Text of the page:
Before Christmas, we started this series looking at the need for negotiation skills amongst many people in public sector organisations. We explained why negotiation is often critically important during the delivery or contract management phase of contracts, where it may not be the procurement professionals who lead – or are even involved at all – in those supplier negotiations.
We are focusing here on the issue of principled negotiation versus bargaining, as the vast majority of important negotiations in the public sector fall into the first category. We have also explained that “Getting to Yes”, the book from Fisher and Ury of the Harvard Negotiation Project, is still the best introductory book on negotiation that we know. That book describes five basic elements of principled bargaining:
– Separate the people from the problem.
– Focus on interests, not positions.
– Invent options for mutual gain.
– Insist on using objective criteria.
– Know your BATNA (Best Alternative To Negotiated Agreement)”
Too often negotiation becomes a struggle of wills; I say your price is too high, you say it is very fair and in fact rather low. We take positions, as we discussed in our previous article. Rather than making this sort of assertion, Fischer and Ury tell us that we should always look for objective evidence to back up the statements we make during negotiations, and to support reaching a final fair agreement.
The first step is to search for appropriate objective criteria, and then gain the agreement of both parties to using them. That means they need to be as tangible, relevant, practical and realistic as possible so both parties are likely to agree to their use.
This is highly applicable to many public sector negotiations during the contract management phase. The typical case might be talking to a supplier about poor performance. But simply saying “your service levels are not good enough” does not help the negotiation move forward. If you can produce objective evidence – real measures of performance – that will put you in a stronger position and help the negotiation be based on fact. If you can use benchmarks to validate that statement, even better.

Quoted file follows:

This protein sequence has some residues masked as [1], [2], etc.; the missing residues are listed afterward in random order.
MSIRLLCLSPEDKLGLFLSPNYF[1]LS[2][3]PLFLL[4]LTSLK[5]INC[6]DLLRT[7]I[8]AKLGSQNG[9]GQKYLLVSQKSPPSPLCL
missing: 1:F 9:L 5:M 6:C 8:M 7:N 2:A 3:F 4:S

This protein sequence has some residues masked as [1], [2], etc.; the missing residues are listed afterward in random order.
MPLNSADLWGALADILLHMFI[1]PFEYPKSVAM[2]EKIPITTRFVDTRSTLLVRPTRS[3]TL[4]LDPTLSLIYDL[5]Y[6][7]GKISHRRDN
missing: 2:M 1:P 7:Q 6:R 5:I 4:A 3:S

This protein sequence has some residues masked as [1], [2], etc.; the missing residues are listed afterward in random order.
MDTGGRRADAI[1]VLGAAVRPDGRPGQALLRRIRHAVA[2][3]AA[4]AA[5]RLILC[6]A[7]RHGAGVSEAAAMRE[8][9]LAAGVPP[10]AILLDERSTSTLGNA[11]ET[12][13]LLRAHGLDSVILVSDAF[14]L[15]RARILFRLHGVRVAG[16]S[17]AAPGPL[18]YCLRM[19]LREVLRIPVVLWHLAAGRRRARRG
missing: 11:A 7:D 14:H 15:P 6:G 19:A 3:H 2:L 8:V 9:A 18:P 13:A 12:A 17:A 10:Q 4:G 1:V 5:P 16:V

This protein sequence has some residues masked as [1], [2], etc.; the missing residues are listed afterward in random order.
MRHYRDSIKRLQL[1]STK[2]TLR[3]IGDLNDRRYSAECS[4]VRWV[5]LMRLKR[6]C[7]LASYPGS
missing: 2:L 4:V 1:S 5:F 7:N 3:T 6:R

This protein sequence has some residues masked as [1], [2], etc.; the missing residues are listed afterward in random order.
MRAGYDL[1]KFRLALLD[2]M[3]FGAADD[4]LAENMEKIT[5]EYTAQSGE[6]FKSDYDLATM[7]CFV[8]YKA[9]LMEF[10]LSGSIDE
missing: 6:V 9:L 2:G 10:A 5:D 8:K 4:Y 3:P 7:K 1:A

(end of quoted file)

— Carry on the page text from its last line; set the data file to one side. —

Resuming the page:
“You are only achieving 97% availability for your systems, and here is the published industry benchmark that says that the average is 99%. Now, what can you do to improve matters?”
That gives a factual basis for a meaningful negotiation. When it comes to price, many longer-term contracts in our experience contain some sort of benchmarking or price adjustment clause, although too often the are not used or well understood by the buying organisation. Or there may be a clause saying that the supplier must offer the customer their “best price” (i.e. no other customer will get a better price without it applying also to this buyer). Whilst that final approach in our experience is hard to implement in reality, the idea of using objective benchmarks is a good one and supports the Getting to Yes principle.
So if we have a three-year contract for supply of equipment, and we can show that the market price has fallen, that should objectively support the re-negotiation. Indeed, this might take us further into a discussion of “open-book” arrangements, where the cost structure for the supplier is shared with the buyer and is reviewed through the contract term. Whilst that is another whole discussion (and there are positives and negatives to open-book), there is again a link to this idea of using objective criteria. At the moment of writing this, for instance, it would be interesting to know how many public sector contracts are delivering higher than expected returns for the suppliers because of the dramatic fall in the oil price!
Using objective criteria supports a sensible, rational negotiation, but we should not forget that power does come into negotiations as well as logic. In the final part of this series, we will look at the fifth principle – developing your BATNA. In our opinion, it is probably THE most important point for any negotiator to understand.